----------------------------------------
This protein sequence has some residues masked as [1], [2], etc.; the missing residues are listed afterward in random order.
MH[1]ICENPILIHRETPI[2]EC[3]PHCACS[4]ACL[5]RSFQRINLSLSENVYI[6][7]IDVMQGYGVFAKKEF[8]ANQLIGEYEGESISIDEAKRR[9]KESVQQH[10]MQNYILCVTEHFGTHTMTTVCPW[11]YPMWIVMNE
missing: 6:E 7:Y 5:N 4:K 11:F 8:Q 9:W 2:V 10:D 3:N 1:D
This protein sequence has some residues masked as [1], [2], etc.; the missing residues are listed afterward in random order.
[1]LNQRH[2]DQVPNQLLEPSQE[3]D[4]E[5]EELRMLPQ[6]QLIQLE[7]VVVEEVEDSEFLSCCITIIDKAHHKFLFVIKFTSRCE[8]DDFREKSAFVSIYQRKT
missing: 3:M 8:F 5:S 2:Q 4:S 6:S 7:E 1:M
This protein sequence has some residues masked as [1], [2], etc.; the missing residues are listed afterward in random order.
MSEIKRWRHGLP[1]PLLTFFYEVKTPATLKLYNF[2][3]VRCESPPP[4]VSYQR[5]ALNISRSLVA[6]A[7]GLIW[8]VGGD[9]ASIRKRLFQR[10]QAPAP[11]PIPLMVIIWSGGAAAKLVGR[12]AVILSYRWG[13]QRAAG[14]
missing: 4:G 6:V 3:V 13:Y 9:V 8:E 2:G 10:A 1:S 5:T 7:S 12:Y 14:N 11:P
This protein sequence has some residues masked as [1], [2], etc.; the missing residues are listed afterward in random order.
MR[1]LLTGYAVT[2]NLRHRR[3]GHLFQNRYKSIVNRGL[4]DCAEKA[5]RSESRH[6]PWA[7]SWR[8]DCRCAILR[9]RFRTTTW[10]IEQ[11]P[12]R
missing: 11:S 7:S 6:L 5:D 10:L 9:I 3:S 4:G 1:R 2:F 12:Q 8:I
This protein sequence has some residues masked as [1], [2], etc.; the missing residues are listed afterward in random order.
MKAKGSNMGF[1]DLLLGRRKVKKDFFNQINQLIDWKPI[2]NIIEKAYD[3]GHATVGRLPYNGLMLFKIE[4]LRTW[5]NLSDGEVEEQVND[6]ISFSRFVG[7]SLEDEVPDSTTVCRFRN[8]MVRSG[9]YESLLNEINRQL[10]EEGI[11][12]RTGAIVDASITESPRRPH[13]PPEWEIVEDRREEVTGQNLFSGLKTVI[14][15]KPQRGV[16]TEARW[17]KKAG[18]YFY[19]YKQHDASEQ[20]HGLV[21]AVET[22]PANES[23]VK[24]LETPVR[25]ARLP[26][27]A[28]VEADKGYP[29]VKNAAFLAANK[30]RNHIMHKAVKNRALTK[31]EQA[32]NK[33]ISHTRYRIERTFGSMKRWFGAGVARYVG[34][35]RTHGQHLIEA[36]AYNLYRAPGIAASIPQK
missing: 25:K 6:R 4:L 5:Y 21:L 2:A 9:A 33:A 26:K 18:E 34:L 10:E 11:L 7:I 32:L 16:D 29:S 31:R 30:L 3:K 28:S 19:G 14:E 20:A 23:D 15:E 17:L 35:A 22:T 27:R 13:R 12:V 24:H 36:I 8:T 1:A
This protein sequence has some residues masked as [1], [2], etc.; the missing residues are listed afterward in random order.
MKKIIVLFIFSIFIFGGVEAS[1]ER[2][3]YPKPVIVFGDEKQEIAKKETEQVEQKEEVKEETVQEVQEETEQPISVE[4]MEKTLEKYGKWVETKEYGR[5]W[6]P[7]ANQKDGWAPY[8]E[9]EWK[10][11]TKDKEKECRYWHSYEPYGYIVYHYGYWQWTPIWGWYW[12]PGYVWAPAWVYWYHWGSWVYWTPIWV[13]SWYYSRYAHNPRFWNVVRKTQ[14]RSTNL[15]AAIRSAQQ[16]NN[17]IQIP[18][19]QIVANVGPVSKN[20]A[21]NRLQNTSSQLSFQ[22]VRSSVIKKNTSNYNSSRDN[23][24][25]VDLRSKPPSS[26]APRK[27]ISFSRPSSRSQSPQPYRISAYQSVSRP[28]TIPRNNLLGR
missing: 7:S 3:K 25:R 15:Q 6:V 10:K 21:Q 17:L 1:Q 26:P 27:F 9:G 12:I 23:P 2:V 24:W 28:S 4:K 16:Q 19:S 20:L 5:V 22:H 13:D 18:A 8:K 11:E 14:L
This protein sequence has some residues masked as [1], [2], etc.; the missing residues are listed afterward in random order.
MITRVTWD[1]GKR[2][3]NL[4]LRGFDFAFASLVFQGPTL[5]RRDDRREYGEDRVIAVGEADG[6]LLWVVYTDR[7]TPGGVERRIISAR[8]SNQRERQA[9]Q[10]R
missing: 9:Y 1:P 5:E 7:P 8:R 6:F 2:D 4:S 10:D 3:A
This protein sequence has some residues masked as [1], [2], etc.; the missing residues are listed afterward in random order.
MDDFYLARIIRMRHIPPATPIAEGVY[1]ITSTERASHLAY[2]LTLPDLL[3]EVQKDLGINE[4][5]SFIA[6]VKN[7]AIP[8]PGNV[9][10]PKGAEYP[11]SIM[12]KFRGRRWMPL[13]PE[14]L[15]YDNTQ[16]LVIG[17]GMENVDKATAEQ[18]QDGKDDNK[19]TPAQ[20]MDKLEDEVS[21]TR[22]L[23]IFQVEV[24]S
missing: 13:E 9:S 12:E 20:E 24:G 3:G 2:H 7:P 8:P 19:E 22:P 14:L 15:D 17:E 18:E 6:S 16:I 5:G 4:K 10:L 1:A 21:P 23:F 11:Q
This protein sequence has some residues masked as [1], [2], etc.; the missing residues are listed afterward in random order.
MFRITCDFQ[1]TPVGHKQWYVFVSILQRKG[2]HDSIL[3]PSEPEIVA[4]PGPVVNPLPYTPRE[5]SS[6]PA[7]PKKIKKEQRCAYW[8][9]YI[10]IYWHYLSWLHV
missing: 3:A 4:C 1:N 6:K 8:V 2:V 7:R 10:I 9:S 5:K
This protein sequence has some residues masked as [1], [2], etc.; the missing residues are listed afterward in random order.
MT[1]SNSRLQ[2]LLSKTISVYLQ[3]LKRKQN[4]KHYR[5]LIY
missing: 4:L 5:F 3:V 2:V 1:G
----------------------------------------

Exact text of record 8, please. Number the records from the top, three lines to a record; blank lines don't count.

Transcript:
This protein sequence has some residues masked as [1], [2], etc.; the missing residues are listed afterward in random order.
MDDFYLARIIRMRHIPPATPIAEGVY[1]ITSTERASHLAY[2]LTLPDLL[3]EVQKDLGINE[4][5]SFIA[6]VKN[7]AIP[8]PGNV[9][10]PKGAEYP[11]SIM[12]KFRGRRWMPL[13]PE[14]L[15]YDNTQ[16]LVIG[17]GMENVDKATAEQ[18]QDGKDDNK[19]TPAQ[20]MDKLEDEVS[21]TR[22]L[23]IFQVEV[24]S
missing: 13:E 9:S 12:E 20:E 24:G 3:G 2:H 7:P 8:P 19:E 22:P 14:L 15:D 17:E 18:E 6:S 16:I 5:G 4:K 10:L 1:A 21:P 23:F 11:Q